The stimulus mistake

Martin Feldstein:

... We cannot afford an $800 billion mistake.

Start with the tax side. The plan is to give a tax cut of $500 a year for two years to each employed person. That's not a good way to increase consumer spending. Experience shows that the money from such temporary, lump-sum tax cuts is largely saved or used to pay down debt. Only about 15 percent of last year's tax rebates led to additional spending.

The proposed business tax cuts are also likely to do little to increase business investment and employment. The extended loss "carrybacks" are primarily lump-sum payments to selected companies. The bonus depreciation plan would do little to raise capital spending in the current environment of weak demand because the tax benefits in the early years would be recaptured later.

Instead, the tax changes should focus on providing incentives to households and businesses to increase current spending. Why not a temporary refundable tax credit to households that purchase cars or other major consumer durables, analogous to the investment tax credit for businesses? Or a temporary tax credit for home improvements? In that way, the same total tax reduction could produce much more spending and employment.

Postponing the scheduled increase in the tax on dividends and capital gains would raise share prices, leading to increased consumer spending and, by lowering the cost of capital, more business investment.

On the spending side, the stimulus package is full of well-intended items that, unfortunately, are not likely to do much for employment. Computerizing the medical records of every American over the next five years is desirable, but it is not a cost-effective way to create jobs. Has anyone gone through the (long) list of proposed appropriations and asked how many jobs each would create per dollar of increased national debt?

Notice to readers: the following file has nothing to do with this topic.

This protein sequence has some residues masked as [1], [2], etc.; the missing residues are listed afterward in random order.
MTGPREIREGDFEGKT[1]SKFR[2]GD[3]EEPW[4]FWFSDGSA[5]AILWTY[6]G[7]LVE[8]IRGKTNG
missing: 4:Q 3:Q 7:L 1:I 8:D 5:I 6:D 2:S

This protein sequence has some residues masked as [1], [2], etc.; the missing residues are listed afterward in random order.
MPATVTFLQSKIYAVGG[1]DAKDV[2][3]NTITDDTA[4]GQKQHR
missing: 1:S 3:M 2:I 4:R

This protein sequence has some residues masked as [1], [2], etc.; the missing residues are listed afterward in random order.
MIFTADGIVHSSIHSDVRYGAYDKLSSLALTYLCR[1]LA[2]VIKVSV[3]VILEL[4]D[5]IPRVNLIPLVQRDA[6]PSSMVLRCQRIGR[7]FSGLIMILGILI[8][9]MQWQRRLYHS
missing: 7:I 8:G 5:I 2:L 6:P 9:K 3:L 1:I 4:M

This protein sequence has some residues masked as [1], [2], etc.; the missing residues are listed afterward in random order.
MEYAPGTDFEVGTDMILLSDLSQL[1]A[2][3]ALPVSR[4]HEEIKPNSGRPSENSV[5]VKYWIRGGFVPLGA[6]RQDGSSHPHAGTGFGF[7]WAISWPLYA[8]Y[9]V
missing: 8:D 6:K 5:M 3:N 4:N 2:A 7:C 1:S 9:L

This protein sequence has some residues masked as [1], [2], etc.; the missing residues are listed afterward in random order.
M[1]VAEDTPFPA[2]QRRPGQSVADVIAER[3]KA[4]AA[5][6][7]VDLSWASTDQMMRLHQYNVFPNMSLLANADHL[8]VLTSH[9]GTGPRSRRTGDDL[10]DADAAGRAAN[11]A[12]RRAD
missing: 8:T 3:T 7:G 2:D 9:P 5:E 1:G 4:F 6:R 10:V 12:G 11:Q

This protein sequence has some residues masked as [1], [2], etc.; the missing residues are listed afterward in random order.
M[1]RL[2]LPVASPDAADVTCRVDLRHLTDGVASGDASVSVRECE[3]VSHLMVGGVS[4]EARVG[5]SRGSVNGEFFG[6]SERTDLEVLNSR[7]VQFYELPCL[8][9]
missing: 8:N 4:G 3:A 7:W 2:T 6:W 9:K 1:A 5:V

The largest proposed outlays amount to just writing unrestricted checks to state governments. Nearly $100 billion would result from increasing the "Medicaid matching rate," a technique for reducing states' Medicaid costs to free up state money for spending on anything governors and state legislators want. An additional $80 billion would be given out for "state fiscal relief." Will these vast sums actually lead to additional spending, or will they merely finance state transfer payments or relieve state governments of the need for temporary tax hikes or bond issues?

...

If rapid spending on things that need to be done is a criterion of choice, the plan should include higher defense outlays, including replacing and repairing supplies and equipment, needed after five years of fighting. The military can increase its level of procurement very rapidly. Yet the proposed spending plan includes less than $5 billion for defense, only about one-half of 1 percent of the total package.

Infrastructure spending on domestic military bases can also proceed more rapidly than infrastructure spending in the civilian economy. And military procurement overwhelmingly involves American-made products. Since much of this military spending will have to be done eventually, it makes sense to do it now, when there is substantial excess capacity in the manufacturing sector. In addition, a temporary increase in military recruiting and training would reduce unemployment directly, create a more skilled civilian workforce and expand the military reserves.

...


The state spending is a reward for failure on the state level. It is an attempt to cover up for the evils of liberalism at the state level where states like Michigan and California have run up huge debts and raised taxes driving off business.

The fact of the matter is that this bill is just a conglomeration of Democrat wish lists over the last 15 years and has little to nothing to do with stimulus.

Historically defense spending has had the greatest stimulative effect. It happened in World War II and it happened in the Reagan years. It also drives up up technology advantage at an exponential rate.

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